Water, water all around is Port Alberni’s biggest strength, according to 943 respondents to a survey carried out by economic development manager Pat Deakin and his rebranding committee.
“‘Water in all forms’ was identified as the greatest assets,” said Deakin.
“Based on the response to ‘what above all else should the community be known for relative to other communities on Vancouver Island,’ the branding direction would seem to be water-oriented,” Deakin told council while presenting the interim branding update. He noted that water did not only mean water for recreational purposes but also for marine industrial and drinking water uses.
Other directions included playing up the community’s art, carvings and the famous waterbombers, said Deakin.
His branding committee—made up of business owners, politicians and city staffers—lowered the average age in the room to something closer to Deakin’s target market; millennials.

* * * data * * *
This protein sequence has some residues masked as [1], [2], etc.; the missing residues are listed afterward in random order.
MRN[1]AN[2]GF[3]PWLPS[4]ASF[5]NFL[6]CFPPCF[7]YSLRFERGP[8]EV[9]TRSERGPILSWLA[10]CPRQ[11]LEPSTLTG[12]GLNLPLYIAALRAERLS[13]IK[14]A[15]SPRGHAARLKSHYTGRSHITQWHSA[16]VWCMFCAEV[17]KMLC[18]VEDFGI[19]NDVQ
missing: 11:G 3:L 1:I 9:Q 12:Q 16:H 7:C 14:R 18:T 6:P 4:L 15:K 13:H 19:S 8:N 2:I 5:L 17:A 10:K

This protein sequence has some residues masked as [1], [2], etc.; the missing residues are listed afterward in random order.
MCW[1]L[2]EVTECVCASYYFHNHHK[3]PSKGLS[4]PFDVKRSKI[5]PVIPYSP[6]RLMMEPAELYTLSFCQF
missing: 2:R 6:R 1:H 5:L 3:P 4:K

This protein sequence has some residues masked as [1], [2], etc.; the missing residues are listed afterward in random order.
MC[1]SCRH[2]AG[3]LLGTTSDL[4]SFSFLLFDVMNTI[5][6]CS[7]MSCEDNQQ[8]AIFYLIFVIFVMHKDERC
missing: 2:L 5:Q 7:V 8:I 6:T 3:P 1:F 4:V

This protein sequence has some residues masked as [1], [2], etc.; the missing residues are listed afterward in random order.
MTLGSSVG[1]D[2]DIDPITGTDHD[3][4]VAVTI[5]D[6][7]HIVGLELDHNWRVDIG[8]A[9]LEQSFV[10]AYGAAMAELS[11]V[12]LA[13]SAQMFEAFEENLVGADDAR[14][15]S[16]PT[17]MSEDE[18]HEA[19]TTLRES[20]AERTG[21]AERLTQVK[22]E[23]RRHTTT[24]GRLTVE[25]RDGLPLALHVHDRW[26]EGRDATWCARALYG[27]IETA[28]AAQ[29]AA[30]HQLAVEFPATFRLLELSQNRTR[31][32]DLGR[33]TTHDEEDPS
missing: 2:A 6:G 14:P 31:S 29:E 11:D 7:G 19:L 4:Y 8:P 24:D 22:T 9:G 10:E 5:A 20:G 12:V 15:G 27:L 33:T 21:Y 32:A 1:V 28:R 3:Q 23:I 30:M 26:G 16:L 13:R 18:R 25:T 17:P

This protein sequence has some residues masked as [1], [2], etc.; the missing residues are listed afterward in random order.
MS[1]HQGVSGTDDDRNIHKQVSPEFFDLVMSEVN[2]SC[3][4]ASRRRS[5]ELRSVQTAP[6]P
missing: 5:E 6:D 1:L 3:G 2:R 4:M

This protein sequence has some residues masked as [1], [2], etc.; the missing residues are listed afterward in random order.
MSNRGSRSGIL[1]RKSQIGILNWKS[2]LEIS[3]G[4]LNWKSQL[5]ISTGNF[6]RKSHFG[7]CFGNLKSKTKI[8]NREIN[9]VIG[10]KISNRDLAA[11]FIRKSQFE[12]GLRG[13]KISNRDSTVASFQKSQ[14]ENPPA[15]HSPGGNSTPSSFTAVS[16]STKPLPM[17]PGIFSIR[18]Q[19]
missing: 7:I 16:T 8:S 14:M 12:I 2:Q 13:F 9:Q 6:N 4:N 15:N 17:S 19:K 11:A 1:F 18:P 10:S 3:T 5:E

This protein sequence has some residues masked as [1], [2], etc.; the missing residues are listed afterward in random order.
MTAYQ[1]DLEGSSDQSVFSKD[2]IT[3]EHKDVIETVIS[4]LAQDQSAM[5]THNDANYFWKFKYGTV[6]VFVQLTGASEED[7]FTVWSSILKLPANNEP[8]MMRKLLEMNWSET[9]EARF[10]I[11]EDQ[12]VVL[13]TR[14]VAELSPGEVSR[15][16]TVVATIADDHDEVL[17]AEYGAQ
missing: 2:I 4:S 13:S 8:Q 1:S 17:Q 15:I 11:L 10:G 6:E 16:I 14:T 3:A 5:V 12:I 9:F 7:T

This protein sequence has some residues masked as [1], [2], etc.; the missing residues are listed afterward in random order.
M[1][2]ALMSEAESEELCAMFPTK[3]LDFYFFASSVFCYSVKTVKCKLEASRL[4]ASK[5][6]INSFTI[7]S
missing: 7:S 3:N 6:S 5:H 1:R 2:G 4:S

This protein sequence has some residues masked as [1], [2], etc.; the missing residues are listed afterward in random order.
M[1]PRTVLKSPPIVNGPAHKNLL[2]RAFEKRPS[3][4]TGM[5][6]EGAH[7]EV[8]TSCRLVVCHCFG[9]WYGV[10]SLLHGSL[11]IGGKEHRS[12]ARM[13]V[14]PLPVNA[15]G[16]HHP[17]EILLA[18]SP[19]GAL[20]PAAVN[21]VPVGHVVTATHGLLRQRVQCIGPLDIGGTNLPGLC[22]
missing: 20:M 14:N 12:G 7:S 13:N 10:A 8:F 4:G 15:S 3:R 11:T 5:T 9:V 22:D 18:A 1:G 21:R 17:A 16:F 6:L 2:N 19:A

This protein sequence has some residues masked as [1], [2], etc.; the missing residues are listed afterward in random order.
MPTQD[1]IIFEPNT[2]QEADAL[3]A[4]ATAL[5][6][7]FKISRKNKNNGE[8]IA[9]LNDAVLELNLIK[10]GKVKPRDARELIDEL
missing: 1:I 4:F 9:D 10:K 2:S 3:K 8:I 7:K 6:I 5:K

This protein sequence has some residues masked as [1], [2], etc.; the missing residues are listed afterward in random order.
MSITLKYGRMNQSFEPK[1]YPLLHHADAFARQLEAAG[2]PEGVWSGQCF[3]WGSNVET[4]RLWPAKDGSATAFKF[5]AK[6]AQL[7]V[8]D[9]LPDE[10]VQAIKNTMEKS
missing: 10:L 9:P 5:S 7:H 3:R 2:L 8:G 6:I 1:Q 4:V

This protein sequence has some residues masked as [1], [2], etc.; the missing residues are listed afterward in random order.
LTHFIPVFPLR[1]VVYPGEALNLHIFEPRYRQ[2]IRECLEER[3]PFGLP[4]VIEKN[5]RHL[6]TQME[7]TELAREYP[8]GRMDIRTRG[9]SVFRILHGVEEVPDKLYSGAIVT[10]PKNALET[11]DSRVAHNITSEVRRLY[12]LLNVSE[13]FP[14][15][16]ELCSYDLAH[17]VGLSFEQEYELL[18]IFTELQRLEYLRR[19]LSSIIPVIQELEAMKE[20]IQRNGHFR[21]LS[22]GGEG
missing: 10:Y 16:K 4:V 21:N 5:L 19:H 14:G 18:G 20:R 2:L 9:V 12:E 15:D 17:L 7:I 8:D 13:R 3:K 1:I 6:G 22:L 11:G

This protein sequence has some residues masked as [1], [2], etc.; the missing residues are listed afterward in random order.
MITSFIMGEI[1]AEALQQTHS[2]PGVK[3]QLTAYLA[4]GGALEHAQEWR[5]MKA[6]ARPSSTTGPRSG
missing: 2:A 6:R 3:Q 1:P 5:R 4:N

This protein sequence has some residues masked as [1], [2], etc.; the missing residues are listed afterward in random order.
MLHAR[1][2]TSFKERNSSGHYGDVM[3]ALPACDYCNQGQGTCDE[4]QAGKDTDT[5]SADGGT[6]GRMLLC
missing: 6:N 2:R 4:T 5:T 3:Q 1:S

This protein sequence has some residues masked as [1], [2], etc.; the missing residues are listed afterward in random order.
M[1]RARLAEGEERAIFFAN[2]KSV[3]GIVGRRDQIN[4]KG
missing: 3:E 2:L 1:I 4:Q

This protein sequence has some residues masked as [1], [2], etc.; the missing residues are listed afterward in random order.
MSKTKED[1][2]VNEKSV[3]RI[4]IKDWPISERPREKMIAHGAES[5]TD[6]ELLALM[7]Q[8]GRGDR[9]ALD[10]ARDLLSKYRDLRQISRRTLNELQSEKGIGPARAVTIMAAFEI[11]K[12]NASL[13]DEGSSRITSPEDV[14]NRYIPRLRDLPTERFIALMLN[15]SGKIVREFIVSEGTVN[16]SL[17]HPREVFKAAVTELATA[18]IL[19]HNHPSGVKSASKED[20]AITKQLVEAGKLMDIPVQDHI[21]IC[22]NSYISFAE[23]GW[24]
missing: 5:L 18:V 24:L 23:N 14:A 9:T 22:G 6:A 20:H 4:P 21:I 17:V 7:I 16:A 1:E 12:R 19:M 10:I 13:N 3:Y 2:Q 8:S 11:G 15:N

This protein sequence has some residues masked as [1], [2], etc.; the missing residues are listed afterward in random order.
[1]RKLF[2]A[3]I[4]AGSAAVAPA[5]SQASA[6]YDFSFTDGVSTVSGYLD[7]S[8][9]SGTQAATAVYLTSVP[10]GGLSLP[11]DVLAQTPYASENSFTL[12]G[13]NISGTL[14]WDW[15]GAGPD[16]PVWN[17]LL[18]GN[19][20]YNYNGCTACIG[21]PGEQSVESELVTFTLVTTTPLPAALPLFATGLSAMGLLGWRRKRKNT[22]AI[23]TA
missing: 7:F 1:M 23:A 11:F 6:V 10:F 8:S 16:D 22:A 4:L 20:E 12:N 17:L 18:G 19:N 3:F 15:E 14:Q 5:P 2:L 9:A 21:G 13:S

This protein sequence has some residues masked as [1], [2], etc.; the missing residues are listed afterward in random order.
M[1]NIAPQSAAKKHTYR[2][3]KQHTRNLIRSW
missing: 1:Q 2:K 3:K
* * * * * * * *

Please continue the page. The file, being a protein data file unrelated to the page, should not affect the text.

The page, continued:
“Our target market is young people and young families 25 to 45 years of age who are entrepreneurially minded, family oriented, adventurous, enjoy an active lifestyle, desire an opportunity to contribute to growth, well-educated and skilled professionals or tradespeople,” Deakin’s report read.
While outdoor recreational spots such as Harbour Quay, Sproat Lake and the Valley’s hiking trails were identified as strengths, the city’s aging infrastructure, empty and rundown buildings and lack of businesses and jobs were seen as the major downsides.
Coun. Jack McLeman queried Deakin as to what sorts of jobs the respondents of the survey—41 per cent within Deakin’s target millennial group—wanted.
“Something that would provide a living wage or better,” said Deakin, pointing to CanTimber Biotech’s recent 25 job openings as a good example.
High tech jobs are also in high demand, said Deakin.
Next steps for the branding committee will include analyzing the results of the survey and presenting a final report with recommendations to council in October.